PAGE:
Books and Papers Put in Evidence by the Defense
August 19th, 1913
Just before the close of the morning session the defense began putting in evidence various books and papers shown from time to time during the trial. The first first thing put up was the pasteboard model of the National Pencil factory.
No objection was made lo this by the state, and Attorney Reuben Arnold explained that the model needs slight repairs, as during a “discrepancy” between two gentlemen in the anteroom one of them had been knocked through the elevator shaft.
After offering the pasteboard model Mr. Arnold put in evidence without objection from the state the following: all financial shoots of the factory from June, 1912, to April 26, 1913, and the sheets and data from which they are compiled; the letter which it is claimed Leo Frank wrote to his uncle Moses Frank, in Brooklyn on Memorial day; the record of orders received from January 10 to April 24, 1913; twelve requisitions dated April 26, 1913, and said to be In Frank’s handwriting; eight orders dated the same day and identified by H. G. Schiff and Miss Mattie Hall as being written In Frank’s handwriting; ten carbon-copy letters which Miss Hall swore Frank dictated to her on the morning of the day of the murder; page 195 of the cash book of the National Pencil company, dating from April 21 to 24; specimens of cabbage, submitted by Dr. H. T. Hancock; the four affidavits made by Jim Conley, on May 18, 24, 28 and 29 respectively; records of the various convictions against C. B, Dalton, a witness who swore to Frank’s alleged misconduct with women in his office.
Next the defense offered certified copies of indictments said to be pending now against Dalton in Walton county for selling liquor to one Bob Harris. Solicitor Dorsey got these ruled out, on the ground that an indictment does not necessarily mean anything.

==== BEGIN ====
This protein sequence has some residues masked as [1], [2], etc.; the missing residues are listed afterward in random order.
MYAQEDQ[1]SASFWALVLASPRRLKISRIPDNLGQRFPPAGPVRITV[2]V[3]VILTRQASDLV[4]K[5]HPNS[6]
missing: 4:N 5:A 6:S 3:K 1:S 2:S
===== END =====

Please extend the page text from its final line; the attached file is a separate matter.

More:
The following documentary evidence was submitted by the defense at the close of the morning session and accepted by the court:
That part of Newt Lee’s testimony at the coroner’s inquest in which he describes Frank’s meeting with Gantt at the pencil factory.
That part of Harry Scott’s testimony at the inquest which states the accused man did not tell him anything of Gantt being intimate with Mary Phagan.
The reports of the Pinkerton detective agency pertaining to the first Interview with the accused man.
The proceedings under which Jim Conley was released from the Tower and transferred to police headquarters.
That part of Nowt Lee’s testimony at inquest relating to his discovery of the body.
That part of Lee’s testimony at inquest pertaining to Frank’s removal of time-clock slips.
Photographs of the Selig home, plans of the structure and block in which It Is situated, plans of the pencil factory and photographs of the building, twenty-five in all.